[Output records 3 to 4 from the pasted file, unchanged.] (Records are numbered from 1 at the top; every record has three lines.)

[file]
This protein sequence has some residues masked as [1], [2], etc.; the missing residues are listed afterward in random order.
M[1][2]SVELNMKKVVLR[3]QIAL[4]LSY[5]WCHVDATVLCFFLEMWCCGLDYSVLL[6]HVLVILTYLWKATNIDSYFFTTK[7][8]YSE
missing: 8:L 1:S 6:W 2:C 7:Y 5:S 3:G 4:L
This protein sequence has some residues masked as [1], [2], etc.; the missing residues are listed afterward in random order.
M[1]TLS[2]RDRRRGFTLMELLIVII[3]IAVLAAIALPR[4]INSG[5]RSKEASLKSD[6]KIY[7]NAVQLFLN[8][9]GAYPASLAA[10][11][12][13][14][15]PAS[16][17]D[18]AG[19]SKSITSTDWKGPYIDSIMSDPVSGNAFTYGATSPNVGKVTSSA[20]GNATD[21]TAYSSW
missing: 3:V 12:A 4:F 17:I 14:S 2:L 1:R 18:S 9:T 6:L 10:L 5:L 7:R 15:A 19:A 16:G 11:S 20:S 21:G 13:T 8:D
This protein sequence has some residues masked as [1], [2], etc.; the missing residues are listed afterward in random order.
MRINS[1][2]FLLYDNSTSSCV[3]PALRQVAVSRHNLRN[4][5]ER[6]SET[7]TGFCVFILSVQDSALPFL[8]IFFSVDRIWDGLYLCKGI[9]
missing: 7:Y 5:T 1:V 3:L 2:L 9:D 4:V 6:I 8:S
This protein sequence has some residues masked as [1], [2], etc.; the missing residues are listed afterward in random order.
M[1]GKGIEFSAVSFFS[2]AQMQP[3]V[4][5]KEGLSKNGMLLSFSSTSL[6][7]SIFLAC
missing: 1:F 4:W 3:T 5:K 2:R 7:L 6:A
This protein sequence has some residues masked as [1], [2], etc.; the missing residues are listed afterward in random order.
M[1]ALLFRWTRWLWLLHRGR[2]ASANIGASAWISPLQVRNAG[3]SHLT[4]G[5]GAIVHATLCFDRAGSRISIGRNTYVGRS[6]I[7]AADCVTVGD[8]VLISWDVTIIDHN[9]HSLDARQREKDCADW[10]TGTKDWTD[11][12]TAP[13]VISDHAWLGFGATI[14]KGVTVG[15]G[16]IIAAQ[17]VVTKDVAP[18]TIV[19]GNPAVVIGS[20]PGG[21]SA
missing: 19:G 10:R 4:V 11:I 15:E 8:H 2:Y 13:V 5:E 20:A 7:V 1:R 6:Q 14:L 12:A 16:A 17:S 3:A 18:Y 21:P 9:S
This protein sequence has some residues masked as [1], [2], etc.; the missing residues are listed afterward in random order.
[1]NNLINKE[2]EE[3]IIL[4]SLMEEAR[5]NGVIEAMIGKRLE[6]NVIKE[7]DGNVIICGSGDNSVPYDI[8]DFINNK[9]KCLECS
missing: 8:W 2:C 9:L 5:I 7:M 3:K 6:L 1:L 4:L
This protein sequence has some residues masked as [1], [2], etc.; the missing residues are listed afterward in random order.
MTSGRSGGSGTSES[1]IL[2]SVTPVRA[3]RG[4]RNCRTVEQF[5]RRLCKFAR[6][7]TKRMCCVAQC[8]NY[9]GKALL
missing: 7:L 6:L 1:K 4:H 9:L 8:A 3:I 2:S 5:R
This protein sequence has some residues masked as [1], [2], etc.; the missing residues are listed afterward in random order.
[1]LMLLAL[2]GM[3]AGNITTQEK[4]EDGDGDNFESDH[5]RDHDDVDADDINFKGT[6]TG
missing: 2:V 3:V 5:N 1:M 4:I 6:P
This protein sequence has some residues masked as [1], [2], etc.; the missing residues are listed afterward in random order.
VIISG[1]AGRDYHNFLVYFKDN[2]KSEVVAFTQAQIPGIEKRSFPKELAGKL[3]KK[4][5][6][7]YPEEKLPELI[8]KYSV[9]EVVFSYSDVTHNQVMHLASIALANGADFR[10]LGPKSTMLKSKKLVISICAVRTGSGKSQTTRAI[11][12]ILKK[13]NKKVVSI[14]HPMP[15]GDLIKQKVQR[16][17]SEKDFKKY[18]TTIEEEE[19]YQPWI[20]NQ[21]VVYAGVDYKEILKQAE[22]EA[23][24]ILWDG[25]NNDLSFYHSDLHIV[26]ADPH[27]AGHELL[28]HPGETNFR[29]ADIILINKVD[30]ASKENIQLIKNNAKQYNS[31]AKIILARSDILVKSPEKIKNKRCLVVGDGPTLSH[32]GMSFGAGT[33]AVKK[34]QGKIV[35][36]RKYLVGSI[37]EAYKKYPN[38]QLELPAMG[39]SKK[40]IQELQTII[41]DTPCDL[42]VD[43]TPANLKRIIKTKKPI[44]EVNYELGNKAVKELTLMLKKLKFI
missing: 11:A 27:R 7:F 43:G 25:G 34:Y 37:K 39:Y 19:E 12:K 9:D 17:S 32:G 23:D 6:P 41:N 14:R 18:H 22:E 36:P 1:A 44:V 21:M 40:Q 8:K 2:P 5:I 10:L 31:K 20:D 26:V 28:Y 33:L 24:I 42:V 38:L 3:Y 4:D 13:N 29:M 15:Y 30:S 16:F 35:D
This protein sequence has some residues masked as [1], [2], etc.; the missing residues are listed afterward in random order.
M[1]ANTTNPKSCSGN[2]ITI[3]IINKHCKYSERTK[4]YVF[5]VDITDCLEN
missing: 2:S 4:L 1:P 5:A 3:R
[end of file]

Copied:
This protein sequence has some residues masked as [1], [2], etc.; the missing residues are listed afterward in random order.
MRINS[1][2]FLLYDNSTSSCV[3]PALRQVAVSRHNLRN[4][5]ER[6]SET[7]TGFCVFILSVQDSALPFL[8]IFFSVDRIWDGLYLCKGI[9]
missing: 7:Y 5:T 1:V 3:L 2:L 9:D 4:V 6:I 8:S
This protein sequence has some residues masked as [1], [2], etc.; the missing residues are listed afterward in random order.
M[1]GKGIEFSAVSFFS[2]AQMQP[3]V[4][5]KEGLSKNGMLLSFSSTSL[6][7]SIFLAC
missing: 1:F 4:W 3:T 5:K 2:R 7:L 6:A